Testicular cancer usually strikes men between 20 and 34 years old. Advances in chemotherapy and radiotherapy have led to an improved survival rate from the cancer, but since men who get the disease are so young, concern about the effect of the cancer and its treatment on fertility remains.
While some studies have suggested treatment reduces fertility, others have found fertility rates unchanged. These conflicting results suggested the need for more study. Researchers looked at fertility rates among about 450 French men who were treated for testicular cancer between 1979 and 1999. Prior to their diagnosis, about 91 percent of the men had been able to successfully get their partners pregnant. After treatment, that number fell to about 67 percent. Radiotherapy was significantly more likely to cause fertility problems than chemotherapy alone.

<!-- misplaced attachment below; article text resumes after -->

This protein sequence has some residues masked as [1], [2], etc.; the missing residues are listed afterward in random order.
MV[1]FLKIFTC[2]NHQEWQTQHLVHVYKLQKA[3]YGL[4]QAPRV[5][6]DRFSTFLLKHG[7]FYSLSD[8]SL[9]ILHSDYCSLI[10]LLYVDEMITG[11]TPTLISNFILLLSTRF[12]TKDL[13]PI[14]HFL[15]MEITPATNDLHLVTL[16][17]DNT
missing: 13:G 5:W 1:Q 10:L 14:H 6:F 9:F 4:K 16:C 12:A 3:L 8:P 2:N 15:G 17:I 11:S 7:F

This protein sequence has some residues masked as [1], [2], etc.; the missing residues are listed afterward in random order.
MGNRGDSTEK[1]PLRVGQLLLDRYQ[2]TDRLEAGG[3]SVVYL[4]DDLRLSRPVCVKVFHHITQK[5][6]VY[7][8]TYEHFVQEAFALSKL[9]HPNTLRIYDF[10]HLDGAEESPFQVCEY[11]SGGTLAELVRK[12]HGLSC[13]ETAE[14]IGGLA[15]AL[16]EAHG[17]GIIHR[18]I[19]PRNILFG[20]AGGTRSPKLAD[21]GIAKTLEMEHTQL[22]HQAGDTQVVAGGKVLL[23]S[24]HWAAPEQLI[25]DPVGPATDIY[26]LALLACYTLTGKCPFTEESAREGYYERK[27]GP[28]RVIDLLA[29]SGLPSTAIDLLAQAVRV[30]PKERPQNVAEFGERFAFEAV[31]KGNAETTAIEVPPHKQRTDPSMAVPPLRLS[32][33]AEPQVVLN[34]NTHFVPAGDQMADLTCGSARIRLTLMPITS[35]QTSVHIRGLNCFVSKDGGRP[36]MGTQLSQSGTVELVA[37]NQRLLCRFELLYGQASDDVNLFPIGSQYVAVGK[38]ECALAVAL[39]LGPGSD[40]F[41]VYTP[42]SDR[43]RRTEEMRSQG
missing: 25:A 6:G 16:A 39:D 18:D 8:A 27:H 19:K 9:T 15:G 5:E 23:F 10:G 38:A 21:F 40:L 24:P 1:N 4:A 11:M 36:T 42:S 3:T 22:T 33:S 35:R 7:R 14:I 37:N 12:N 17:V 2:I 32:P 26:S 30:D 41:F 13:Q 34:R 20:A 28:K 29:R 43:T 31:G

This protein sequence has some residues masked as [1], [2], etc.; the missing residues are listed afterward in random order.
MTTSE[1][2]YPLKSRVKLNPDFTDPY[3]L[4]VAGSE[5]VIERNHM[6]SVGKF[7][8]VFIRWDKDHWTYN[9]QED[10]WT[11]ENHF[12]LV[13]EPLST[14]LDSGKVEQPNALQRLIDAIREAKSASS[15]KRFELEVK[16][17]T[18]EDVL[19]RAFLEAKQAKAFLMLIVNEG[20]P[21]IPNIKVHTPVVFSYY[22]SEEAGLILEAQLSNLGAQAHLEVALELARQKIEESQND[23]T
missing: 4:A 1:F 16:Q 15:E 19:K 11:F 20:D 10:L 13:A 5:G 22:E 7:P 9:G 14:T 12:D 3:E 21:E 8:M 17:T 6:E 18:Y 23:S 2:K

Based on their findings, researchers suggest men diagnosed with testicular cancer take steps prior to treatment to ensure their future ability to father children. Researchers suggest to preserve future fertility, semen cryopreservation and sperm banking before treatment must be strongly recommended for men who are diagnosed with [testicular cancer].